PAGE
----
This is perhaps the most debated topic when considering a restart. I heard it just recently from a group considering a restart in Virginia. The concerns are valid. Members of the old church get really nervous when you start talking about scaling the worship and ministries way back to nearly nothing. I understand the argument.

How can we keep the members of the old church if we don’t continue to serve them?

In our case, I knew enough about the history of the church to be able to cast a vision for what was about to happen. I shared with the group of 30 very anxious members about how their church had begun. A handful of people gathered in a home doing a Bible study. Out of that home study, the vision for their church emerged. I cast a vision for the group to follow that same path. We were recreating that journey more than 60 years later. We continued to meet inside the church, but we met around tables in a common use area.

Of course, there were times when I got pushback. They wanted to know why we would not use a perfectly acceptable sanctuary that was sitting upstairs. I asked them to trust me. It was nearly impossible for the group to understand that they needed to have a visual and spatial reset. This is a difficult conversation to have. Here are some thoughts I wrestled with:

First, I knew that closing the church one Sunday and showing up in the same sanctuary the next Sunday and pretending to be a new church would come across as a synthetic fabrication.

Second, I also knew it was a rare chance to help this group understand that worship doesn’t live within the construct of an 11 AM worship service. Worship could happen at any time and anywhere. We were preparing their hearts for a radically different worship experience when the new church opened. This scaled down experience helped us begin to deconstruct what they thought worship was about.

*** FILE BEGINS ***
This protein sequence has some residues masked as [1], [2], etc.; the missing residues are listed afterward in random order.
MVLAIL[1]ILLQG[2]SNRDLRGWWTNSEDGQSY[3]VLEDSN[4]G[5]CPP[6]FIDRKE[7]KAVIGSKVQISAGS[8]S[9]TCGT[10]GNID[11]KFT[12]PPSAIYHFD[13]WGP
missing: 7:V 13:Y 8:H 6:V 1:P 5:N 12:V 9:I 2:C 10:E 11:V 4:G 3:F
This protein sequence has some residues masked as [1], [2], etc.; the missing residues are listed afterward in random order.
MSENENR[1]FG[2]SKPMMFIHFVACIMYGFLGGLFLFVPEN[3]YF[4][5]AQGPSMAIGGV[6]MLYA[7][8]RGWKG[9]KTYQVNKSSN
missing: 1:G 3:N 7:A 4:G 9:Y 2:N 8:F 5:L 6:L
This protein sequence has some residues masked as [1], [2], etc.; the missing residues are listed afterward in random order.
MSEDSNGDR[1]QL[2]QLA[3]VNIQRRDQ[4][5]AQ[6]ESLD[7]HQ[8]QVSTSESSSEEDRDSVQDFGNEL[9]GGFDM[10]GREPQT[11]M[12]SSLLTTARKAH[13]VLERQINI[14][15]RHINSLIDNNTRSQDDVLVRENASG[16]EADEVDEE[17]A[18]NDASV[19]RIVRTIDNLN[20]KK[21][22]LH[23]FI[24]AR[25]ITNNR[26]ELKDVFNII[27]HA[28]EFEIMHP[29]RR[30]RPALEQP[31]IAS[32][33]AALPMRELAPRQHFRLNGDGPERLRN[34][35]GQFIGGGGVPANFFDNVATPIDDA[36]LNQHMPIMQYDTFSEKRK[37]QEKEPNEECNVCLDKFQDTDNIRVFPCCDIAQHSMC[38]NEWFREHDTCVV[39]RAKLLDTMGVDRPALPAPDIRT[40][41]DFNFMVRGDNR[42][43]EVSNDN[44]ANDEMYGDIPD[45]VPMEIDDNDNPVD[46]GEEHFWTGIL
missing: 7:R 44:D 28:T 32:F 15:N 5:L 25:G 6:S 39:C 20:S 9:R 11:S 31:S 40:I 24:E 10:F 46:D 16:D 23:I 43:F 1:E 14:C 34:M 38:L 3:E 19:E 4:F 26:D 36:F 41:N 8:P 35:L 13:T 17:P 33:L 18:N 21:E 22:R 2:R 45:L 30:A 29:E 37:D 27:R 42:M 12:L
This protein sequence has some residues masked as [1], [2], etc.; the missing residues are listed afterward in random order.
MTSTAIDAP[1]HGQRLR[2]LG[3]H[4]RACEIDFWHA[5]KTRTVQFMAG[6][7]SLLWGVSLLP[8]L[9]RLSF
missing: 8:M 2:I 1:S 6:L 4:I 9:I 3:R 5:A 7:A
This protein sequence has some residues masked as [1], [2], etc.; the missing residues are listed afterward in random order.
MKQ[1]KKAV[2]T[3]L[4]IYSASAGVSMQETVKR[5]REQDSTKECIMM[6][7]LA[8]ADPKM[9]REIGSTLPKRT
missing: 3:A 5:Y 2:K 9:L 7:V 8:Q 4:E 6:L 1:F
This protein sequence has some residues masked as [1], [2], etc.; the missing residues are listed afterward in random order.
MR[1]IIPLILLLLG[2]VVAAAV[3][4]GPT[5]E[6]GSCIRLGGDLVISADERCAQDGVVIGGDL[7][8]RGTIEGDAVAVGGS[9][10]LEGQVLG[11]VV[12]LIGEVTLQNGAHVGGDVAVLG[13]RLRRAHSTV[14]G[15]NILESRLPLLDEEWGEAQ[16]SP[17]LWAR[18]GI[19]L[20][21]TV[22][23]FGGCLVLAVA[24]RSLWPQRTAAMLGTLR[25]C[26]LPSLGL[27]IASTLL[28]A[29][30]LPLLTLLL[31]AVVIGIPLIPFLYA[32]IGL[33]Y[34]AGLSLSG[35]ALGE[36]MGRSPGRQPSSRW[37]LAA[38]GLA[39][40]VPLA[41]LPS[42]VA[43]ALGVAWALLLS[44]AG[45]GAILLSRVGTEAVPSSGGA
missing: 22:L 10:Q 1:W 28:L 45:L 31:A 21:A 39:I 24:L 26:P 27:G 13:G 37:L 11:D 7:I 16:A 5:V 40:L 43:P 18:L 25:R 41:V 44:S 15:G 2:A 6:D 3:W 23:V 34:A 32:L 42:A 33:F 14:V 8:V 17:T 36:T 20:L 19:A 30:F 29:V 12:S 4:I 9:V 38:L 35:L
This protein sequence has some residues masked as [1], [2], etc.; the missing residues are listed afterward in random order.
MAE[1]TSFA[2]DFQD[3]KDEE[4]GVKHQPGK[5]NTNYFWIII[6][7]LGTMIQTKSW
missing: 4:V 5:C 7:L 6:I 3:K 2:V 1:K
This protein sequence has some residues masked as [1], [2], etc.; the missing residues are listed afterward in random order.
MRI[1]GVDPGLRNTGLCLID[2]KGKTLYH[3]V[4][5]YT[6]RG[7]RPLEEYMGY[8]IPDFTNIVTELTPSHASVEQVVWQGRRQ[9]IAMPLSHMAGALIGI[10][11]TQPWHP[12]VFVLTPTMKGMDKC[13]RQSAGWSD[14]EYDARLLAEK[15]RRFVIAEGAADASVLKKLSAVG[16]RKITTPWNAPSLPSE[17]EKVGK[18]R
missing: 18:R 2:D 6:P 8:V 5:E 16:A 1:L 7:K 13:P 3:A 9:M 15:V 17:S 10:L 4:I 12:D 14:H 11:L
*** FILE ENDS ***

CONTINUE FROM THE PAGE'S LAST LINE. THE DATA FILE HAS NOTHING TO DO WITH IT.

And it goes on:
Then there was a third reason dealing with the stewardship of our time and resources. At that point, there were hardly any ministries left in the church. Ninety percent of the energy and resources of the church, including my own personal energy and resources, were put towards sustaining the weekend worship service. There was no way we could launch something new with so much of our energy still focused on maintaining a worship service.

do something substantial to signal a shutdown.
Our recommendation is to do your best to do something radically different between the closure and restart. There is no one way to accomplish it. Use some creativity and find something that will work for your church. Some churches require more effort to help deconstruct their understanding of worship, while others might have a higher readiness for change.

I’ve shared three important underlying reasons for a period of shut down. You may very well be able to address those reasons in some other creative ways. But our recommendation is that you do something substantial to signal a shutdown. It is absolutely worth it.